HINT speakers can be connected to the interface box for free field testing. This equipment allows measurement of the subject’s reception threshold under four conditions: quiet, noise in front, noise to the right, and noise to the left. HINT is available in a children’s version and in English, Cantonese, Japanese, and Canadian French. Coming soon are Mandarin, Latin American Spanish, and Castilian Spanish versions.

For Information, contact: Maico Diagnostics, Eden Prairie, Minn; email: [email protected];  (888) 941-4201 ext. 423


Professional Issues
How to Become Board Certified by the National Board for Certification in Hearing Instrument Sciences (NBC-HIS)
Some of the most highly experienced hearing health care professionals in the world share a distinguishing symbol—the symbol of certification through the National Board for Certification in Hearing Instrument Sciences (NBC-HIS). The National Board for Certification is an independent, non-profit, credentialing organization established to promote continuing competency assurance of hearing health care professionals and to provide a standard of excellence in hearing health care.

 The achievement of the BC-HIS (Board Certified in Hearing Instrument Sciences) designation represents initiative to excel beyond the normal requirements for operating a dispensing practice. Benefits of board certification include:

  • Enhances your professional credibility and advances career;
  • Increases your earning potential (studies show that specialists with Board Certification have average higher incomes than those without);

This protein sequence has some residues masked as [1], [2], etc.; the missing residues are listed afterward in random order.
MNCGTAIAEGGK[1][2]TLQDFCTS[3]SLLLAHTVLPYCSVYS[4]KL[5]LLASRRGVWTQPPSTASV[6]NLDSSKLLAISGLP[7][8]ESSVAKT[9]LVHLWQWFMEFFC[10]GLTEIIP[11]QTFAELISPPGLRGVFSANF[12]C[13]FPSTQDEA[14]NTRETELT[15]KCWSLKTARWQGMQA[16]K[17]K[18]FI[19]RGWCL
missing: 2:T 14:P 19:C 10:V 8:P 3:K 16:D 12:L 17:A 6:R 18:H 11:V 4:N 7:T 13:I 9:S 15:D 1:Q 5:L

• A listing in the annual membership directory and consumer information kits;
  • Enhanced brand image of your practice through NBC-HIS support materials;
  • Periodic newsletters and industry news.

The Examination Process
The certification process for hearing health professionals consists of a psychometric exam developed by the NBC-HIS Exam Committee, and it is administered by individuals that have earned the BC-HIS designation. Designed to test the knowledge and skill levels required to excel as a hearing care professional, this advanced exam is based on practical knowledge of dispensing and decision-making capabilities.

Certification Requirements
To be eligible to take this exam, hearing care professionals must submit proof of the following:
• 2 or more years of full-time dispensing experience;
• Have a state/provincial license or equivalent (where req.).

Maintaining Certification
A hearing health professional with the BC-HIS designation has taken extra measures to show they are committed to helping the hearing impaired by:
• Meeting continuing education requirements;